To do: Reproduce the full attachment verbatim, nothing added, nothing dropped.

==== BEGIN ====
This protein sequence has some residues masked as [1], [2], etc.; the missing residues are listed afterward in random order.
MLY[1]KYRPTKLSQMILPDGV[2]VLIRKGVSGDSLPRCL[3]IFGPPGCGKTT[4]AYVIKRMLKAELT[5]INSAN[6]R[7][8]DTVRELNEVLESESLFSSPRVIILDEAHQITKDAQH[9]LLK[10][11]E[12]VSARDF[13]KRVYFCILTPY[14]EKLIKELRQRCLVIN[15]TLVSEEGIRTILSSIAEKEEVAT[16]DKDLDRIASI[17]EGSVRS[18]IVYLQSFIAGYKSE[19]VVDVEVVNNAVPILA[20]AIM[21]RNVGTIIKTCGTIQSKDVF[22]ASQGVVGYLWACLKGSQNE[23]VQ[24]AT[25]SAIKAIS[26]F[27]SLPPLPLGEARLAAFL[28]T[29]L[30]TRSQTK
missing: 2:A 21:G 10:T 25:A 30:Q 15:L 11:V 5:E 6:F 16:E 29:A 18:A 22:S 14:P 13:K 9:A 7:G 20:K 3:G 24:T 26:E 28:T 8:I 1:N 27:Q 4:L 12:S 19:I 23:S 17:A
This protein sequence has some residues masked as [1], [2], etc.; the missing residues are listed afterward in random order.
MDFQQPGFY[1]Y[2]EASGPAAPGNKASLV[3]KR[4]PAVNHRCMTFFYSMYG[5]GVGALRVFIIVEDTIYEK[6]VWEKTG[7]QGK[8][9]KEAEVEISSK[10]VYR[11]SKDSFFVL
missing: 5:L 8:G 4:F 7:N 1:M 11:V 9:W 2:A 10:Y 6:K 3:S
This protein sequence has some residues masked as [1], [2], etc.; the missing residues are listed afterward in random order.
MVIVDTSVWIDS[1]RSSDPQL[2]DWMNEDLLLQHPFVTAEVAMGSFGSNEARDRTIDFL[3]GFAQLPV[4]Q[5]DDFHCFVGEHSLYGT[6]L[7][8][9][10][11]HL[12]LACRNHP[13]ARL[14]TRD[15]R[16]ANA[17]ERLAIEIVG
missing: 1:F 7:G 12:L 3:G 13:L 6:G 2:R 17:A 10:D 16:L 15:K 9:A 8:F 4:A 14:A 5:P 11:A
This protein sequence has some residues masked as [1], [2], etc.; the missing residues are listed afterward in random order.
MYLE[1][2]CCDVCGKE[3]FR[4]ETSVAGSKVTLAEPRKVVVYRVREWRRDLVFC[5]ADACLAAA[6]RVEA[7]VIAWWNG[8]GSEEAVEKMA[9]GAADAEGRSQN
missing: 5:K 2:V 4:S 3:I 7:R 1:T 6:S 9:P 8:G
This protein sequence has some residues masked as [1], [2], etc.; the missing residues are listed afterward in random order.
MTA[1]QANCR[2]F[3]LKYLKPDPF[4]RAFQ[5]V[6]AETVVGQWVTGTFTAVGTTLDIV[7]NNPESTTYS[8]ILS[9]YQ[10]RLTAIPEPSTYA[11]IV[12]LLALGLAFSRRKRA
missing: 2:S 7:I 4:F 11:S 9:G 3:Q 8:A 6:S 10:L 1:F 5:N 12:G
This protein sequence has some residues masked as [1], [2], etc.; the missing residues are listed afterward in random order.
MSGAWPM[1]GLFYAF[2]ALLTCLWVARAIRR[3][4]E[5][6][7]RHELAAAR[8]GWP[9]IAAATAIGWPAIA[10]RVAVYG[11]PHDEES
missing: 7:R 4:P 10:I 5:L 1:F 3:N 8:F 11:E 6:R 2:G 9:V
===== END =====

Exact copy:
This protein sequence has some residues masked as [1], [2], etc.; the missing residues are listed afterward in random order.
MLY[1]KYRPTKLSQMILPDGV[2]VLIRKGVSGDSLPRCL[3]IFGPPGCGKTT[4]AYVIKRMLKAELT[5]INSAN[6]R[7][8]DTVRELNEVLESESLFSSPRVIILDEAHQITKDAQH[9]LLK[10][11]E[12]VSARDF[13]KRVYFCILTPY[14]EKLIKELRQRCLVIN[15]TLVSEEGIRTILSSIAEKEEVAT[16]DKDLDRIASI[17]EGSVRS[18]IVYLQSFIAGYKSE[19]VVDVEVVNNAVPILA[20]AIM[21]RNVGTIIKTCGTIQSKDVF[22]ASQGVVGYLWACLKGSQNE[23]VQ[24]AT[25]SAIKAIS[26]F[27]SLPPLPLGEARLAAFL[28]T[29]L[30]TRSQTK
missing: 2:A 21:G 10:T 25:A 30:Q 15:L 11:V 5:E 6:F 16:E 29:A 18:A 22:S 14:P 13:K 9:A 7:G 20:K 3:G 24:T 26:E 28:T 8:I 1:N 27:Q 4:L 12:S 19:I 23:S 17:A
This protein sequence has some residues masked as [1], [2], etc.; the missing residues are listed afterward in random order.
MDFQQPGFY[1]Y[2]EASGPAAPGNKASLV[3]KR[4]PAVNHRCMTFFYSMYG[5]GVGALRVFIIVEDTIYEK[6]VWEKTG[7]QGK[8][9]KEAEVEISSK[10]VYR[11]SKDSFFVL
missing: 5:L 8:G 4:F 7:N 1:M 11:V 9:W 2:A 10:Y 6:K 3:S
This protein sequence has some residues masked as [1], [2], etc.; the missing residues are listed afterward in random order.
MVIVDTSVWIDS[1]RSSDPQL[2]DWMNEDLLLQHPFVTAEVAMGSFGSNEARDRTIDFL[3]GFAQLPV[4]Q[5]DDFHCFVGEHSLYGT[6]L[7][8][9][10][11]HL[12]LACRNHP[13]ARL[14]TRD[15]R[16]ANA[17]ERLAIEIVG
missing: 1:F 7:G 12:L 3:G 13:L 6:G 2:R 17:A 10:D 16:L 15:K 9:A 8:F 4:A 14:A 5:P 11:A
This protein sequence has some residues masked as [1], [2], etc.; the missing residues are listed afterward in random order.
MYLE[1][2]CCDVCGKE[3]FR[4]ETSVAGSKVTLAEPRKVVVYRVREWRRDLVFC[5]ADACLAAA[6]RVEA[7]VIAWWNG[8]GSEEAVEKMA[9]GAADAEGRSQN
missing: 5:K 2:V 4:S 3:I 7:R 1:T 6:S 9:P 8:G
This protein sequence has some residues masked as [1], [2], etc.; the missing residues are listed afterward in random order.
MTA[1]QANCR[2]F[3]LKYLKPDPF[4]RAFQ[5]V[6]AETVVGQWVTGTFTAVGTTLDIV[7]NNPESTTYS[8]ILS[9]YQ[10]RLTAIPEPSTYA[11]IV[12]LLALGLAFSRRKRA
missing: 2:S 7:I 4:F 11:S 9:G 3:Q 8:A 6:S 10:L 1:F 5:N 12:G
This protein sequence has some residues masked as [1], [2], etc.; the missing residues are listed afterward in random order.
MSGAWPM[1]GLFYAF[2]ALLTCLWVARAIRR[3][4]E[5][6][7]RHELAAAR[8]GWP[9]IAAATAIGWPAIA[10]RVAVYG[11]PHDEES
missing: 7:R 4:P 10:I 5:L 1:F 3:N 8:F 11:E 6:R 2:G 9:V